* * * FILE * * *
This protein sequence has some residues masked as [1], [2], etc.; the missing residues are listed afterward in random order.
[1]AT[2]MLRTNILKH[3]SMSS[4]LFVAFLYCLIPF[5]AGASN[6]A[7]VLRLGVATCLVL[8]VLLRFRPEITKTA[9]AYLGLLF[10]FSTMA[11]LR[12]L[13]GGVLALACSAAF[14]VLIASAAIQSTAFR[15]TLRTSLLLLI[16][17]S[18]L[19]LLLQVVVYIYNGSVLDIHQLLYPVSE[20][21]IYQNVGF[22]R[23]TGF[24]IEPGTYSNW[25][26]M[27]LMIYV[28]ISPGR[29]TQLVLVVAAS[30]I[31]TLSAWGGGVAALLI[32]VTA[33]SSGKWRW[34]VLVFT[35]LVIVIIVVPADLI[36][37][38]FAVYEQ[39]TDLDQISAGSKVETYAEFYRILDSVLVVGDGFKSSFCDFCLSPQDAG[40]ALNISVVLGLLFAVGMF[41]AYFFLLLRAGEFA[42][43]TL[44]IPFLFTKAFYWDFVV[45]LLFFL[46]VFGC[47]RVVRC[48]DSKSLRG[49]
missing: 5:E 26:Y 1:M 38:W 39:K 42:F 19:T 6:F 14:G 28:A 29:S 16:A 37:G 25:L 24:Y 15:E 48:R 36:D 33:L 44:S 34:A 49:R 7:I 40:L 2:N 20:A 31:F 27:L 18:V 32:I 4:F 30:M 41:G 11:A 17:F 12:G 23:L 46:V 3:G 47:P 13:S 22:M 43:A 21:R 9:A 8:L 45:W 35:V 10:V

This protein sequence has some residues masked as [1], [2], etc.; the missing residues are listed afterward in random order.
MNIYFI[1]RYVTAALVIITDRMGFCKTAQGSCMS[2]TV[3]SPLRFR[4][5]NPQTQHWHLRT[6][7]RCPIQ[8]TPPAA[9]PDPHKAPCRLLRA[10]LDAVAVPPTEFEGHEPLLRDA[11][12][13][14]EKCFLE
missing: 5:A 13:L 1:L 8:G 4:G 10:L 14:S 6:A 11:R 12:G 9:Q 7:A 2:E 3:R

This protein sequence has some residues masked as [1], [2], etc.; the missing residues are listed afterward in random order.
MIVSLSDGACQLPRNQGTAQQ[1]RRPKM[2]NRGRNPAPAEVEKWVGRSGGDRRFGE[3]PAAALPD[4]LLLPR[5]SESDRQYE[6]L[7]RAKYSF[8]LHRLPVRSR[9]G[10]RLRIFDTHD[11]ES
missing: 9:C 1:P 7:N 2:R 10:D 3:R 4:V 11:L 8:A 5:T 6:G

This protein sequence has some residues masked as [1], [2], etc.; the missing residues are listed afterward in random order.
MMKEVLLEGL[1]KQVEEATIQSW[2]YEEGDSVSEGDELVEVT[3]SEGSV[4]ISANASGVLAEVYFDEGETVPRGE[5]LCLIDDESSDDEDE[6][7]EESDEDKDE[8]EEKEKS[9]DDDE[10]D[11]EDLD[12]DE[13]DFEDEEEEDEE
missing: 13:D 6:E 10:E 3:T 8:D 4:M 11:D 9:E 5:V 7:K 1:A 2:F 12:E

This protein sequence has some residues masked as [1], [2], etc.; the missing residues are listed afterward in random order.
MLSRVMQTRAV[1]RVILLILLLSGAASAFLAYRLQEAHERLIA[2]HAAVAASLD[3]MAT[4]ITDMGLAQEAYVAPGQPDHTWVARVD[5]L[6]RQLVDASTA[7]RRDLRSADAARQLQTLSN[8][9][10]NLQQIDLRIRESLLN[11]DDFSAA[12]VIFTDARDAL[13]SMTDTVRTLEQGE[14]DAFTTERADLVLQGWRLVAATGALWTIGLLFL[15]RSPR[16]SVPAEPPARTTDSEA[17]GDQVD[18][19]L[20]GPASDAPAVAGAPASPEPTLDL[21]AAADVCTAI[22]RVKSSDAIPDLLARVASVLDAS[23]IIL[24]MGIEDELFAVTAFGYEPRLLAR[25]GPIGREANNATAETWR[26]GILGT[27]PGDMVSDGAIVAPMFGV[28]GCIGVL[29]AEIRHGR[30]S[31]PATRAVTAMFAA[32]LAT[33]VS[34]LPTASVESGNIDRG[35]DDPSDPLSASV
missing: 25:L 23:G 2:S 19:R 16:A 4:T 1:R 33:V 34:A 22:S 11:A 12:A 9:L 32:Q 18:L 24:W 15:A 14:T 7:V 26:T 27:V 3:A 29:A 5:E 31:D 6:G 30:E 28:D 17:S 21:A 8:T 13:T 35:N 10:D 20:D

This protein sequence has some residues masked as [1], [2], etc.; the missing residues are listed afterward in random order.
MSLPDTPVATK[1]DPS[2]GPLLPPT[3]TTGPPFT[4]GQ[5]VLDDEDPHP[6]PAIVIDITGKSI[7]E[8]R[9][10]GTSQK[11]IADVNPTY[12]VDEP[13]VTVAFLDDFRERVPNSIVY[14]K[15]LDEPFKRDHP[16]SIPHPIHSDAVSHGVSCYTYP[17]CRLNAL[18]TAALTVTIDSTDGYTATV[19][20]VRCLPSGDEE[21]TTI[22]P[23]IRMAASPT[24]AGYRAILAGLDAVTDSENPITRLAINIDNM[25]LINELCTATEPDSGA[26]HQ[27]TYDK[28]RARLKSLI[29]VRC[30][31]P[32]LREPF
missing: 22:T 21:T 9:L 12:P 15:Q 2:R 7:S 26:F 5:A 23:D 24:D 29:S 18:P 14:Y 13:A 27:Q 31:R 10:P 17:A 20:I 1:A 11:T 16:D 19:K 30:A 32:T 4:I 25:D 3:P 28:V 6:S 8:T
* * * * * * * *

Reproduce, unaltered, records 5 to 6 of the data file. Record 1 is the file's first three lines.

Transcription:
This protein sequence has some residues masked as [1], [2], etc.; the missing residues are listed afterward in random order.
MLSRVMQTRAV[1]RVILLILLLSGAASAFLAYRLQEAHERLIA[2]HAAVAASLD[3]MAT[4]ITDMGLAQEAYVAPGQPDHTWVARVD[5]L[6]RQLVDASTA[7]RRDLRSADAARQLQTLSN[8][9][10]NLQQIDLRIRESLLN[11]DDFSAA[12]VIFTDARDAL[13]SMTDTVRTLEQGE[14]DAFTTERADLVLQGWRLVAATGALWTIGLLFL[15]RSPR[16]SVPAEPPARTTDSEA[17]GDQVD[18][19]L[20]GPASDAPAVAGAPASPEPTLDL[21]AAADVCTAI[22]RVKSSDAIPDLLARVASVLDAS[23]IIL[24]MGIEDELFAVTAFGYEPRLLAR[25]GPIGREANNATAETWR[26]GILGT[27]PGDMVSDGAIVAPMFGV[28]GCIGVL[29]AEIRHGR[30]S[31]PATRAVTAMFAA[32]LAT[33]VS[34]LPTASVESGNIDRG[35]DDPSDPLSASV
missing: 25:L 23:G 2:S 19:R 16:A 4:T 1:R 33:V 34:A 22:S 11:A 12:A 9:L 32:Q 18:L 24:W 15:A 14:T 7:V 26:T 27:V 3:A 29:A 5:E 31:D 6:G 30:E 28:D 17:S 21:A 8:T 13:T 35:N 10:D 20:D

This protein sequence has some residues masked as [1], [2], etc.; the missing residues are listed afterward in random order.
MSLPDTPVATK[1]DPS[2]GPLLPPT[3]TTGPPFT[4]GQ[5]VLDDEDPHP[6]PAIVIDITGKSI[7]E[8]R[9][10]GTSQK[11]IADVNPTY[12]VDEP[13]VTVAFLDDFRERVPNSIVY[14]K[15]LDEPFKRDHP[16]SIPHPIHSDAVSHGVSCYTYP[17]CRLNAL[18]TAALTVTIDSTDGYTATV[19][20]VRCLPSGDEE[21]TTI[22]P[23]IRMAASPT[24]AGYRAILAGLDAVTDSENPITRLAINIDNM[25]LINELCTATEPDSGA[26]HQ[27]TYDK[28]RARLKSLI[29]VRC[30][31]P[32]LREPF
missing: 22:T 21:T 9:L 12:P 15:Q 2:R 7:S 26:F 5:A 23:D 24:D 29:S 18:P 14:Y 13:A 27:Q 31:R 10:P 17:A 20:I 1:A 11:T 16:D 19:K 30:A 32:T 4:I 25:D 3:P 28:V 6:S 8:T